Once fraud is found, and voters are made aware of it, there is danger in not making things right. So far, state legislators have given us little reason to trust them, but as momentum builds for election transparency, more pressure is put on them to correct mistakes—not just mistakes in process, but mistakes in outcome. As President Trump ramps up his rallies, he’ll put even more pressure on legislatures to return what was stolen. What can they do? According to Rachel Maddow and the media mob, nothing can be done at this point. But in fact, there is much that could and likely will be done.
Admittedly, this is uncharted territory. It’s impossible to accurately predict what will happen, but it’s possible to guess what may happen.
If the Arizona, Georgia, and Pennsylvania legislatures conduct audits and find fraud on a scale that calls into question the November election, any of these states could invalidate the results and decertify their state’s Biden electors. Any of them could request a new election. If a state ends up in court, a judge may order a new election or could award Trump the state’s electoral votes.
As it stands now, Joe Biden has 306 electoral college votes to Trump’s 232. If Georgia, Pennsylvania, and Arizona withdrew their electors (and corresponding votes), Biden’s vote total would drop to 259; eleven votes short of the number needed to win the electoral college. If those votes were transferred to Trump, he would then be the winner, at least on paper.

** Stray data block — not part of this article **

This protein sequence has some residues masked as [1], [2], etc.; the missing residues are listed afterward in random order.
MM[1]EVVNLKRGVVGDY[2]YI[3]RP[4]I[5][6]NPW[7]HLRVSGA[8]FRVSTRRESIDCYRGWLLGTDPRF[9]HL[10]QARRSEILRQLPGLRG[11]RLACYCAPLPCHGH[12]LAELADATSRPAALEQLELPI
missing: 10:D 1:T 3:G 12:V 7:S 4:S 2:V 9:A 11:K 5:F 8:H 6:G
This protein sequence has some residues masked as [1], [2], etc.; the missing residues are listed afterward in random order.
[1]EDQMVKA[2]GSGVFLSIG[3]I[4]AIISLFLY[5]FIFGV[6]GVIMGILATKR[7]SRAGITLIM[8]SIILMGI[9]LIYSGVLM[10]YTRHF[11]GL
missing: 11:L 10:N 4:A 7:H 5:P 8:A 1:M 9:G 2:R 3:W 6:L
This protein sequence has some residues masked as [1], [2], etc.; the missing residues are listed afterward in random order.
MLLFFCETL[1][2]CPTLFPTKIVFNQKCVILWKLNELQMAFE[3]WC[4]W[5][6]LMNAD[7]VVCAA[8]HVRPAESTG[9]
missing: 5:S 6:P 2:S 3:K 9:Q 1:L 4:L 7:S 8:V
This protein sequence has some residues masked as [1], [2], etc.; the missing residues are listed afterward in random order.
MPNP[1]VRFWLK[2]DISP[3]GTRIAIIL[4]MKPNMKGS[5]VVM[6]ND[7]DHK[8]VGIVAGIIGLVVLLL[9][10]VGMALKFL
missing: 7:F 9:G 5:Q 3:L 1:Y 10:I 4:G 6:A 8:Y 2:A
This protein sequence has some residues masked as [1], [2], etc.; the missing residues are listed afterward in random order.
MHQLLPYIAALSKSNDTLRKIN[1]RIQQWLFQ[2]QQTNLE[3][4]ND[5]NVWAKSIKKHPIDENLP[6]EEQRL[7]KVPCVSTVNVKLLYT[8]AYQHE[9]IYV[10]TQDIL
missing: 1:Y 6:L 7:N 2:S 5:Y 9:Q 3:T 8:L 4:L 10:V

Since the Electoral College has already met and certified Joe Biden as President, what happens next?
It’s hard to imagine these matters not being brought before the Supreme Court. It’s possible SCOTUS will accept a case and issue a ruling negating an election outcome. But it seems unlikely (at least to me) that the required four justices will agree to accept one of these cases. Too much is a stake and they have too little courage.
It also seems unlikely that the U.S. Congress will decide the matter since neither political party has a sufficient majority to take action.
State legislatures could call special sessions, but some states have Democrat (or RINO) governors who won’t cooperate. Most legislatures have a majority too small to give them the votes required to call a special session on their own. However, if they used article II, section 1, clause 2 of the constitution, which gives plenary power to state legislators in the matter of federal elections, a legislative body could call a special session to address the issue of electors and ignore state-imposed restrictions, since federal duty supersedes state law.
While Donald Trump has made a tacit claim to be the rightful president, Joe Biden does not seem willing to voluntarily abdicate the Oval Office. A showdown seems inevitable. My concern is that it will devolve into a show of force. The use of force seems more likely given the fact that Biden’s DOJ and intelligence agencies have chosen to persecute, harass and illegally surveil Trump supporters. The tens of millions of people who support Trump seem determined that things must be made right. If federal and state governments and the courts refuse to act, would Trump supporters take matters into their own hands?
And that presents a problem for the Biden administration (and the military). We’re talking about a revolution against the government. And while I do not advocate violence against the government, as an analyst, I have to consider the theoretical possibility.
If the Defense Department detected a serious, imminent threat of insurrection against the Biden administration, I would expect them to intervene before violence erupts. The question is which side they would take. At present, it may seem like Biden has the military behind him, but Trump’s comments about the “woke” military highlight the fact that they’re experiencing a crisis of leadership. I would not be surprised if soon, new leaders emerge at the Pentagon. My suspicion is that the rank and file soldier would support Trump, but time will tell if that hunch is correct.